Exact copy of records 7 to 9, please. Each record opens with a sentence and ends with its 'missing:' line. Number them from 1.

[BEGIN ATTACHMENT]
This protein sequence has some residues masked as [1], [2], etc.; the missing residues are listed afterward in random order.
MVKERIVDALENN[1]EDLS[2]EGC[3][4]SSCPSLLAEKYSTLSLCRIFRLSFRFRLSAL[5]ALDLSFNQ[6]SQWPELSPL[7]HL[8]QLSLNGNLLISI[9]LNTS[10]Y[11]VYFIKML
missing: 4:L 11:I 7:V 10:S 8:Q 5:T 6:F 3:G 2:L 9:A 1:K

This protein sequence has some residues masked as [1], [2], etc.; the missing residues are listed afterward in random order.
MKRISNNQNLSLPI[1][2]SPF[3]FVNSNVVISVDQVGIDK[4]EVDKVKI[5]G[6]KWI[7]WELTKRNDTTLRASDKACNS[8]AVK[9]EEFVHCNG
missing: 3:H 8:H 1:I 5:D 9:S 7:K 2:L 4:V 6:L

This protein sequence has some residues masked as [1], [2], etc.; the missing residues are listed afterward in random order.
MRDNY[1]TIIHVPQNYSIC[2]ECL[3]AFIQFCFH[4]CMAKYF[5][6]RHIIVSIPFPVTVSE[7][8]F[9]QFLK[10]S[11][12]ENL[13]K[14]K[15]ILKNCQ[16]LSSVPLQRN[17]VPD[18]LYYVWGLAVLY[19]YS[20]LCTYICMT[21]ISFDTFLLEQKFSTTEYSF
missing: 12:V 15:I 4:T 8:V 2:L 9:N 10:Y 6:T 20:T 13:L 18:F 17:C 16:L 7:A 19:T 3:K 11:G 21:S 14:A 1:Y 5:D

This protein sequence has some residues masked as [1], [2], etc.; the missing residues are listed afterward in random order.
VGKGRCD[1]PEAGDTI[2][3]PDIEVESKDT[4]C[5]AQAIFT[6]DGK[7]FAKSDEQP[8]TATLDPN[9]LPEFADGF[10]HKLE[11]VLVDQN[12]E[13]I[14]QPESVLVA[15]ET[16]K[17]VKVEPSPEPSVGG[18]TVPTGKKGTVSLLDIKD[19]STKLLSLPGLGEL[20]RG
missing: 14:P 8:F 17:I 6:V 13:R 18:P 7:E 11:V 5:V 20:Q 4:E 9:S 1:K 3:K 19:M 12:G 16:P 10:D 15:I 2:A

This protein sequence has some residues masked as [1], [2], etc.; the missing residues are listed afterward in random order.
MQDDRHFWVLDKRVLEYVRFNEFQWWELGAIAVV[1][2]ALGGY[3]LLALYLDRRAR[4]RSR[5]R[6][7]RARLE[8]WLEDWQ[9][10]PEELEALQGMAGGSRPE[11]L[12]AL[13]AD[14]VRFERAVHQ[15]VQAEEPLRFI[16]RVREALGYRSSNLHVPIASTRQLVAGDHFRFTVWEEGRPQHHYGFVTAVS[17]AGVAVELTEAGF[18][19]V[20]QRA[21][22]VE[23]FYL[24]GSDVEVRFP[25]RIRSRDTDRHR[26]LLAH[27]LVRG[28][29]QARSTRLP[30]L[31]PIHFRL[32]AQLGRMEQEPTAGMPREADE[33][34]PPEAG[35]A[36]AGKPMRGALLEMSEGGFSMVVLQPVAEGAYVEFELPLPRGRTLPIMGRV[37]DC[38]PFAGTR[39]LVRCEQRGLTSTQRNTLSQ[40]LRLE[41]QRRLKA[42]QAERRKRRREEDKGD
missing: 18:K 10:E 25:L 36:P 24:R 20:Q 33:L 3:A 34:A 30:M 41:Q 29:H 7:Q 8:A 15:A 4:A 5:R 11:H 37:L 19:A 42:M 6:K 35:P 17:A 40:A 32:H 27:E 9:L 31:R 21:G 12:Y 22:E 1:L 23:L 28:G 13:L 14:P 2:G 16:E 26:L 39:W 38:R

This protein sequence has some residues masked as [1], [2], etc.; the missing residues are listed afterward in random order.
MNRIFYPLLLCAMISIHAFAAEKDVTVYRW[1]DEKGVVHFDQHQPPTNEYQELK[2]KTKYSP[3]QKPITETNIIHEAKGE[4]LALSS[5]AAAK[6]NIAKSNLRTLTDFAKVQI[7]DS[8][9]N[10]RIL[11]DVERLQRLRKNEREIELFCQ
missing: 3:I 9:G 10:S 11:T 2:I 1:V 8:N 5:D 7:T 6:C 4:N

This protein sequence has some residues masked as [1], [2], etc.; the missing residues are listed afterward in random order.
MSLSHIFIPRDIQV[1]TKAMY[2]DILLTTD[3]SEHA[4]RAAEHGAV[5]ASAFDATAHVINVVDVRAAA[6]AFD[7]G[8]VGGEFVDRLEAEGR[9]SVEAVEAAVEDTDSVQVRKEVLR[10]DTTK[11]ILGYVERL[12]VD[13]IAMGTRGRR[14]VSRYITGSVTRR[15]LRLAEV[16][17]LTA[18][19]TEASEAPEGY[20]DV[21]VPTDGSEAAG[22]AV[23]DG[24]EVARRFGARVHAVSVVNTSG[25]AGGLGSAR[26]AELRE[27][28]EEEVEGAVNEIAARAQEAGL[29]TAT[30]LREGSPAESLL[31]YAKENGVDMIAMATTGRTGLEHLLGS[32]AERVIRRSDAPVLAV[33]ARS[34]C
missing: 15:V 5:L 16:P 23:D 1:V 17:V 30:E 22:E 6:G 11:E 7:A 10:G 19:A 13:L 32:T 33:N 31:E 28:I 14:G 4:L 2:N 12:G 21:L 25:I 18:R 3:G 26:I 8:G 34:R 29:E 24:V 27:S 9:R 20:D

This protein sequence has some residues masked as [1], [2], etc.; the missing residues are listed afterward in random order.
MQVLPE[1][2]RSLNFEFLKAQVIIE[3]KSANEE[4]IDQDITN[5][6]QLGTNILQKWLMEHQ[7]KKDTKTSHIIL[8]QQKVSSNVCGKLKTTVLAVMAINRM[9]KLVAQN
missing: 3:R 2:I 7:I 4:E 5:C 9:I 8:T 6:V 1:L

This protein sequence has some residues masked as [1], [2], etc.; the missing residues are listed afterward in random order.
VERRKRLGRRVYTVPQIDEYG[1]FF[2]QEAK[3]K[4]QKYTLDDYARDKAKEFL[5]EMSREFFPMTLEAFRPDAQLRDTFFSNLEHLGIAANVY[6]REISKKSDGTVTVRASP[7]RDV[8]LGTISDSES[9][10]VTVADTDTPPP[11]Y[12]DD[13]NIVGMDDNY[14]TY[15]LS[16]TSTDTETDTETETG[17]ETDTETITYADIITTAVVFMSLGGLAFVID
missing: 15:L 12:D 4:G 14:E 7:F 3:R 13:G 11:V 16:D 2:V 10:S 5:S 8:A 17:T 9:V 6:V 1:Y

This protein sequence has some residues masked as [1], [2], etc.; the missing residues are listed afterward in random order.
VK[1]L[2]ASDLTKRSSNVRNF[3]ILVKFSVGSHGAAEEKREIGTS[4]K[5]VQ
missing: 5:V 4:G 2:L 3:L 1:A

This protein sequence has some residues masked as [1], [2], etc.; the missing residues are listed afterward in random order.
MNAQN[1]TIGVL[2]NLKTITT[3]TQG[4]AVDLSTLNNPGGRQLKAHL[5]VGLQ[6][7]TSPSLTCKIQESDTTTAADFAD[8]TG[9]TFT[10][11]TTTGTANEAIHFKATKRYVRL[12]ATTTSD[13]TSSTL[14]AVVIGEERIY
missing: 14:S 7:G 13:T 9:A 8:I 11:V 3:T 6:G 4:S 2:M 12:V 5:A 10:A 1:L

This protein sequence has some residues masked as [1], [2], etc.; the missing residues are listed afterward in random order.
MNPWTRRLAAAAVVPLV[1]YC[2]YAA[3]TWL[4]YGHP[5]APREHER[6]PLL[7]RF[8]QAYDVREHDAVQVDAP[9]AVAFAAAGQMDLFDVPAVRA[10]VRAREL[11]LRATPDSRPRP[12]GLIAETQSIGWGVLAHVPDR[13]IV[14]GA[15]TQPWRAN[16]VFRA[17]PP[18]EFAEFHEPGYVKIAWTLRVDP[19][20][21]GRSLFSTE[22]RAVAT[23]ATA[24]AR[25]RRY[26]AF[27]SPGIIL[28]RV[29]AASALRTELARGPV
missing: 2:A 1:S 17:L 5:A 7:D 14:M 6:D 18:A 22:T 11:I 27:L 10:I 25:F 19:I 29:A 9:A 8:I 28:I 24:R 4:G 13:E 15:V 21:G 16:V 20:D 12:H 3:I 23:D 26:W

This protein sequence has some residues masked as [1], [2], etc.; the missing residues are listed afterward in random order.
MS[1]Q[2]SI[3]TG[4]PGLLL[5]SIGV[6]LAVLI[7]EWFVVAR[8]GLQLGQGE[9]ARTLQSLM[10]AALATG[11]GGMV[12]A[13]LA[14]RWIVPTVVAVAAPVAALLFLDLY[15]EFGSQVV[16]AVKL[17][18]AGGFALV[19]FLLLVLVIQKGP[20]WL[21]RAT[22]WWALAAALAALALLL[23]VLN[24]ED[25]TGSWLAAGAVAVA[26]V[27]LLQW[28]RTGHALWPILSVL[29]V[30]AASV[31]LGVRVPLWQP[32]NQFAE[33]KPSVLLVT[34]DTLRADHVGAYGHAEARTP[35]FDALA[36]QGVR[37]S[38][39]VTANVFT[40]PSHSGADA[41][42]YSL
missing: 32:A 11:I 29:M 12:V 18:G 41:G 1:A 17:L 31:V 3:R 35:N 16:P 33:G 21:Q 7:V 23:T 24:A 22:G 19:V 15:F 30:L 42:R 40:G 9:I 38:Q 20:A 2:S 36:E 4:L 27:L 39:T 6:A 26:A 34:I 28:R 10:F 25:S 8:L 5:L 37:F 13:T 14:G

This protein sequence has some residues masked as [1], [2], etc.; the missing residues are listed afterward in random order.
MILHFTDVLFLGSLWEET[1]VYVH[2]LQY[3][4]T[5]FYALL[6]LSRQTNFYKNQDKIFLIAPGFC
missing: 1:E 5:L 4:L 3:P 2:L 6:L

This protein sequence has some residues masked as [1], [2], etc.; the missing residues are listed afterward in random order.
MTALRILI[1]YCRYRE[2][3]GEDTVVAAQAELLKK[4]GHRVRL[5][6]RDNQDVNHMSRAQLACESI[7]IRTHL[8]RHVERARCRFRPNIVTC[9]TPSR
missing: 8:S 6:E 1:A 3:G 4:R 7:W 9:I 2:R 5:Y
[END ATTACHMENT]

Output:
This protein sequence has some residues masked as [1], [2], etc.; the missing residues are listed afterward in random order.
MSLSHIFIPRDIQV[1]TKAMY[2]DILLTTD[3]SEHA[4]RAAEHGAV[5]ASAFDATAHVINVVDVRAAA[6]AFD[7]G[8]VGGEFVDRLEAEGR[9]SVEAVEAAVEDTDSVQVRKEVLR[10]DTTK[11]ILGYVERL[12]VD[13]IAMGTRGRR[14]VSRYITGSVTRR[15]LRLAEV[16][17]LTA[18][19]TEASEAPEGY[20]DV[21]VPTDGSEAAG[22]AV[23]DG[24]EVARRFGARVHAVSVVNTSG[25]AGGLGSAR[26]AELRE[27][28]EEEVEGAVNEIAARAQEAGL[29]TAT[30]LREGSPAESLL[31]YAKENGVDMIAMATTGRTGLEHLLGS[32]AERVIRRSDAPVLAV[33]ARS[34]C
missing: 15:V 5:L 16:P 23:D 1:V 17:V 30:E 22:E 6:G 11:E 7:A 10:G 19:A 13:L 32:T 33:N 31:E 28:I 14:G 4:L 2:N 12:G 21:L 25:I 18:R 3:G 26:I 8:G 34:R 29:E 24:V 27:S 9:R 20:D

This protein sequence has some residues masked as [1], [2], etc.; the missing residues are listed afterward in random order.
MQVLPE[1][2]RSLNFEFLKAQVIIE[3]KSANEE[4]IDQDITN[5][6]QLGTNILQKWLMEHQ[7]KKDTKTSHIIL[8]QQKVSSNVCGKLKTTVLAVMAINRM[9]KLVAQN
missing: 3:R 2:I 7:I 4:E 5:C 9:I 8:T 6:V 1:L

This protein sequence has some residues masked as [1], [2], etc.; the missing residues are listed afterward in random order.
VERRKRLGRRVYTVPQIDEYG[1]FF[2]QEAK[3]K[4]QKYTLDDYARDKAKEFL[5]EMSREFFPMTLEAFRPDAQLRDTFFSNLEHLGIAANVY[6]REISKKSDGTVTVRASP[7]RDV[8]LGTISDSES[9][10]VTVADTDTPPP[11]Y[12]DD[13]NIVGMDDNY[14]TY[15]LS[16]TSTDTETDTETETG[17]ETDTETITYADIITTAVVFMSLGGLAFVID
missing: 15:L 12:D 4:G 14:E 7:F 3:R 13:G 11:V 16:D 2:V 10:S 5:S 8:A 17:T 9:V 6:V 1:Y